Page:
Confrontation in Couples Therapy Who Needs it?
By Terry Real and Sue Johnson
The joke goes, “How can you tell a couples therapist’s office? Answer: By the skid marks left by the men being dragged there by their wives.” Critics have charged that the entire therapy enterprise isn’t particularly user-friendly for men, claiming that there’s a mismatch between the touchy-feely atmosphere of most therapy and the emotional taciturnity manifested by many male clients. Others have claimed that therapists too often aren’t tough enough to break through the resistance offered by reluctant male clients. The lively dialogue that follows between two developers of contrasting couples therapy approaches not only explores the fundamental question of whether men and women really want the same thing in marriage, but also gives the reader a ringside seat as two outspoken practitioners demonstrate exactly how they’d handle a variety of challenges in couples work.
Q: Back in the heyday of feminism in the 1980s and early ’90s, therapists talked much more about gender-based power inequities in marriage. What do each of you think a good couples therapist needs to understand about the different ways men and women approach intimate relationships?
TERRY REAL: The idea that both the man and the woman are going to come into therapy with equal dissatisfaction, equal motivation, equal articulation about their emotional lives is just a fairy tale from my standpoint. Women are socialized to think more about relationships, and to be more intimate and emotional than most men. It’s part of traditional masculine culture that the definition of manliness is invulnerability. So it’s women who want more in their relationships and, by and large, it’s women who pick up the phone and call a couples therapist. Therapy isn’t a gender-neutral endeavor; it’s much more of a feminine endeavor, and men know this. So the idea that we therapists should use an evenhanded approach in the face of this situation is another fairy tale.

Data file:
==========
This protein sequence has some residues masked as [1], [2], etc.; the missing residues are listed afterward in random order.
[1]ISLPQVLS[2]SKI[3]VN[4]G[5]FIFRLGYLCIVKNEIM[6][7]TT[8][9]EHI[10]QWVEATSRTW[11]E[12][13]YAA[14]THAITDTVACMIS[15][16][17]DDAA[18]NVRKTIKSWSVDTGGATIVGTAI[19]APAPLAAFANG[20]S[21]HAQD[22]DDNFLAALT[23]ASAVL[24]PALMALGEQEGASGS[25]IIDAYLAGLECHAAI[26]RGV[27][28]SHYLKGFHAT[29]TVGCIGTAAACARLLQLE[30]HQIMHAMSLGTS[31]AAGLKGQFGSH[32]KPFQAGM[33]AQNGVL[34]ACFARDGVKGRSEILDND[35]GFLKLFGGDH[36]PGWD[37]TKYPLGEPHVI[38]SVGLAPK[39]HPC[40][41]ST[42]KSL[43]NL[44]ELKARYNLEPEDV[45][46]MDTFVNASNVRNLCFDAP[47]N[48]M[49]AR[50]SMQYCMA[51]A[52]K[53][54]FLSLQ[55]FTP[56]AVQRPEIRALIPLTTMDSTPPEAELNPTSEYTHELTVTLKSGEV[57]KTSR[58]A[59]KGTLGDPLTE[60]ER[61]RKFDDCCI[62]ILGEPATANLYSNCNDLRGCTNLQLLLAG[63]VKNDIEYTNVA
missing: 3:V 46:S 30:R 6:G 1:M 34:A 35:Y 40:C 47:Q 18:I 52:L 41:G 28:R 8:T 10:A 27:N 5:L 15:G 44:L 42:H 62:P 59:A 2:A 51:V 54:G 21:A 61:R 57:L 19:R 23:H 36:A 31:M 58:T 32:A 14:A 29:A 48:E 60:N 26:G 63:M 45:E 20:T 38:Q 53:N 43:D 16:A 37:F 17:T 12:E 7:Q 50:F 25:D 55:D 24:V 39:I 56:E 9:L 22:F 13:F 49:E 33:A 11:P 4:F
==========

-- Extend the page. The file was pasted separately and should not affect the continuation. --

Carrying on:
SUE JOHNSON: I think it’s clear that the expectations of marriage have changed radically from, say, when my mother got married. She was just looking for a provider, and her main question of my father was, “Do you have a suit?” not, “Can you talk about your feelings?” So I think Terry’s right about that. But while you have to pay attention to how people are socialized, from an Attachment Theory point of view, men and women aren’t so different. They both have the same fundamental attachment needs, although they might express them differently. The tricky part for men is how much shame they feel about their feelings that they’ve been taught not to talk about. But we know that on a basic level, the map for human emotions isn’t that different for men and women, and the needs aren’t that different.
Q: Terry, you talk a good deal about something you call “leverage” in the consulting room. Why is leverage such an important concept to you?
REAL: To understand the importance of leverage, you have to understand grandiosity, especially male grandiosity. Therapy and self-help have mostly focused on helping people come up from a one-down position of shame. But we don’t really talk much about what it means to help people come down from the one-up position of grandiosity. This is really pivotal in terms of working with men, because they typically tend to lead from the one-up, grandiose position, while women present in the more one-down, victim position.
From the viewpoint of motivation to change, the problem is that grandiosity doesn’t feel bad. In fact, it feels pretty good. For some people, it feels good to make out with your secretary, or to haul off and scream at somebody. Why change?
The other issue with grandiosity is that it impairs judgment, especially regarding the impact that you’re having on others and the negative consequences of your own behavior. What I’m saying is that you often have a grandiose, singularly unmotivated person in couples therapy and, when you do, you have to ask yourself, Why should such a person change?